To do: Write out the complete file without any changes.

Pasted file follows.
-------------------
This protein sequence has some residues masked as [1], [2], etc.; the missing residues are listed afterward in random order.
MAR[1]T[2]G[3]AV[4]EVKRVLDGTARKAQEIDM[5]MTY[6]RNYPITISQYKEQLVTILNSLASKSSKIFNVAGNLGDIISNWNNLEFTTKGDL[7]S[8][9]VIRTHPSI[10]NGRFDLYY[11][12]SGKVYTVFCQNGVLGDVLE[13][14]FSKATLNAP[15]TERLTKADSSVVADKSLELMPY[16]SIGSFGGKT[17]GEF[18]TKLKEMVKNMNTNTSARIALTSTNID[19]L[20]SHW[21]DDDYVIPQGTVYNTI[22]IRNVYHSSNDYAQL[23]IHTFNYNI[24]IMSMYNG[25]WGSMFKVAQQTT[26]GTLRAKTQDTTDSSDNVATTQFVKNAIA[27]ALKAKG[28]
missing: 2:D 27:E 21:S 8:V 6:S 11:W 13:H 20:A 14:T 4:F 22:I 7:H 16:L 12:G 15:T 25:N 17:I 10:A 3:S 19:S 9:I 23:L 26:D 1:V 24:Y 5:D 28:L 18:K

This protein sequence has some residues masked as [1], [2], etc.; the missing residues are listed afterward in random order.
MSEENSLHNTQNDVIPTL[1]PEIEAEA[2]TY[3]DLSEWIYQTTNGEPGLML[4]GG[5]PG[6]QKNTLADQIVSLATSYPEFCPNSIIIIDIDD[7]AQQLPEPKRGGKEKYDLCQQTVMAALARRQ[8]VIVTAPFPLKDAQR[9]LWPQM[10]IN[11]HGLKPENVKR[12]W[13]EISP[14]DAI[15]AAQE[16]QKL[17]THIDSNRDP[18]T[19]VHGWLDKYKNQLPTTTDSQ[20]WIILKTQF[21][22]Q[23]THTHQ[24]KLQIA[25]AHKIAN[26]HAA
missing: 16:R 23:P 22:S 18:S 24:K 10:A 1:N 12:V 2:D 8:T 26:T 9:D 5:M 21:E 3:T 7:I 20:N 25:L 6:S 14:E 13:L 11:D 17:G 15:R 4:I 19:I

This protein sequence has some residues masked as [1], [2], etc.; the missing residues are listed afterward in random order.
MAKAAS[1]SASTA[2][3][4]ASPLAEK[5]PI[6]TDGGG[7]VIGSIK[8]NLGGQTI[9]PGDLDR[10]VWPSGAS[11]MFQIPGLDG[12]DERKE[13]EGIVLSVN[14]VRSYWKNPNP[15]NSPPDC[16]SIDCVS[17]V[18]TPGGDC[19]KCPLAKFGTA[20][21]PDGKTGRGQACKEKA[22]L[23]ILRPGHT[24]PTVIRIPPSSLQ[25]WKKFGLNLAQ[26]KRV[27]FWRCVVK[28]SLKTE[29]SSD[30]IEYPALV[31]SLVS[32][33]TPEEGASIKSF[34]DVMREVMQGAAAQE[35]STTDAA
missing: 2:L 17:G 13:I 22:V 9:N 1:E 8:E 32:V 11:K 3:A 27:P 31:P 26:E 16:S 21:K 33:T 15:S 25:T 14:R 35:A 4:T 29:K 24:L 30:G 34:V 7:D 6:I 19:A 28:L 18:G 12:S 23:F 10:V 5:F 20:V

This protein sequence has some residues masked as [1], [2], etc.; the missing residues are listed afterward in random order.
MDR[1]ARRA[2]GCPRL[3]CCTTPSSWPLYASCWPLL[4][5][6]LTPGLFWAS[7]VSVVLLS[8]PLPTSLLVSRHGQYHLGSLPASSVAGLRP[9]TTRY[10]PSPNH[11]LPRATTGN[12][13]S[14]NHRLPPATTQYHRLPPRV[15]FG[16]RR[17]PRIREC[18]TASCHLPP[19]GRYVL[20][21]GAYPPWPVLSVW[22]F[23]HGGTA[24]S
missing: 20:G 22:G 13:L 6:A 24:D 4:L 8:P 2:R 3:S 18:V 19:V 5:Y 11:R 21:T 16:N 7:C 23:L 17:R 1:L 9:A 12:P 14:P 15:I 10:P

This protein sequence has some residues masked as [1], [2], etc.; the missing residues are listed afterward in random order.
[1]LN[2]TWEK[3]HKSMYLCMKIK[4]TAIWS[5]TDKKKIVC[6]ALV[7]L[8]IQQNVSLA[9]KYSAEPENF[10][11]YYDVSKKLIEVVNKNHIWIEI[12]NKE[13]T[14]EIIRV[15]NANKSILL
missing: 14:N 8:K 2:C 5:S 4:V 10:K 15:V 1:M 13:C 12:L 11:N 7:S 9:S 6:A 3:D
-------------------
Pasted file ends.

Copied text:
This protein sequence has some residues masked as [1], [2], etc.; the missing residues are listed afterward in random order.
MAR[1]T[2]G[3]AV[4]EVKRVLDGTARKAQEIDM[5]MTY[6]RNYPITISQYKEQLVTILNSLASKSSKIFNVAGNLGDIISNWNNLEFTTKGDL[7]S[8][9]VIRTHPSI[10]NGRFDLYY[11][12]SGKVYTVFCQNGVLGDVLE[13][14]FSKATLNAP[15]TERLTKADSSVVADKSLELMPY[16]SIGSFGGKT[17]GEF[18]TKLKEMVKNMNTNTSARIALTSTNID[19]L[20]SHW[21]DDDYVIPQGTVYNTI[22]IRNVYHSSNDYAQL[23]IHTFNYNI[24]IMSMYNG[25]WGSMFKVAQQTT[26]GTLRAKTQDTTDSSDNVATTQFVKNAIA[27]ALKAKG[28]
missing: 2:D 27:E 21:S 8:V 6:S 11:W 13:H 20:A 14:T 4:F 22:I 7:H 16:L 12:G 15:T 25:N 17:I 10:A 3:S 19:S 9:I 23:L 26:D 1:V 24:Y 5:D 28:L 18:K

This protein sequence has some residues masked as [1], [2], etc.; the missing residues are listed afterward in random order.
MSEENSLHNTQNDVIPTL[1]PEIEAEA[2]TY[3]DLSEWIYQTTNGEPGLML[4]GG[5]PG[6]QKNTLADQIVSLATSYPEFCPNSIIIIDIDD[7]AQQLPEPKRGGKEKYDLCQQTVMAALARRQ[8]VIVTAPFPLKDAQR[9]LWPQM[10]IN[11]HGLKPENVKR[12]W[13]EISP[14]DAI[15]AAQE[16]QKL[17]THIDSNRDP[18]T[19]VHGWLDKYKNQLPTTTDSQ[20]WIILKTQF[21][22]Q[23]THTHQ[24]KLQIA[25]AHKIAN[26]HAA
missing: 16:R 23:P 22:S 18:S 24:K 10:A 1:N 12:V 2:D 8:T 26:T 9:D 5:M 21:E 3:T 7:I 20:N 25:L 6:S 14:E 13:L 11:D 17:G 15:R 4:I 19:I

This protein sequence has some residues masked as [1], [2], etc.; the missing residues are listed afterward in random order.
MAKAAS[1]SASTA[2][3][4]ASPLAEK[5]PI[6]TDGGG[7]VIGSIK[8]NLGGQTI[9]PGDLDR[10]VWPSGAS[11]MFQIPGLDG[12]DERKE[13]EGIVLSVN[14]VRSYWKNPNP[15]NSPPDC[16]SIDCVS[17]V[18]TPGGDC[19]KCPLAKFGTA[20][21]PDGKTGRGQACKEKA[22]L[23]ILRPGHT[24]PTVIRIPPSSLQ[25]WKKFGLNLAQ[26]KRV[27]FWRCVVK[28]SLKTE[29]SSD[30]IEYPALV[31]SLVS[32][33]TPEEGASIKSF[34]DVMREVMQGAAAQE[35]STTDAA
missing: 2:L 17:G 13:I 22:V 9:N 1:E 8:E 32:V 11:K 3:A 27:P 31:P 26:E 16:S 21:K 33:T 15:S 25:T 14:R 35:A 4:T 29:K 24:L 30:G 34:V 7:D 6:I 19:A 28:L 18:G 12:S 23:F 10:V 5:F 20:V

This protein sequence has some residues masked as [1], [2], etc.; the missing residues are listed afterward in random order.
MDR[1]ARRA[2]GCPRL[3]CCTTPSSWPLYASCWPLL[4][5][6]LTPGLFWAS[7]VSVVLLS[8]PLPTSLLVSRHGQYHLGSLPASSVAGLRP[9]TTRY[10]PSPNH[11]LPRATTGN[12][13]S[14]NHRLPPATTQYHRLPPRV[15]FG[16]RR[17]PRIREC[18]TASCHLPP[19]GRYVL[20][21]GAYPPWPVLSVW[22]F[23]HGGTA[24]S
missing: 20:G 22:G 13:L 6:A 24:D 4:L 8:P 2:R 3:S 18:V 19:V 5:Y 11:R 21:T 16:N 7:C 23:L 17:R 1:L 9:A 12:P 14:P 15:I 10:P

This protein sequence has some residues masked as [1], [2], etc.; the missing residues are listed afterward in random order.
[1]LN[2]TWEK[3]HKSMYLCMKIK[4]TAIWS[5]TDKKKIVC[6]ALV[7]L[8]IQQNVSLA[9]KYSAEPENF[10][11]YYDVSKKLIEVVNKNHIWIEI[12]NKE[13]T[14]EIIRV[15]NANKSILL
missing: 14:N 8:K 2:C 5:S 4:V 10:K 15:V 1:M 13:C 12:L 11:N 7:S 9:S 6:A 3:D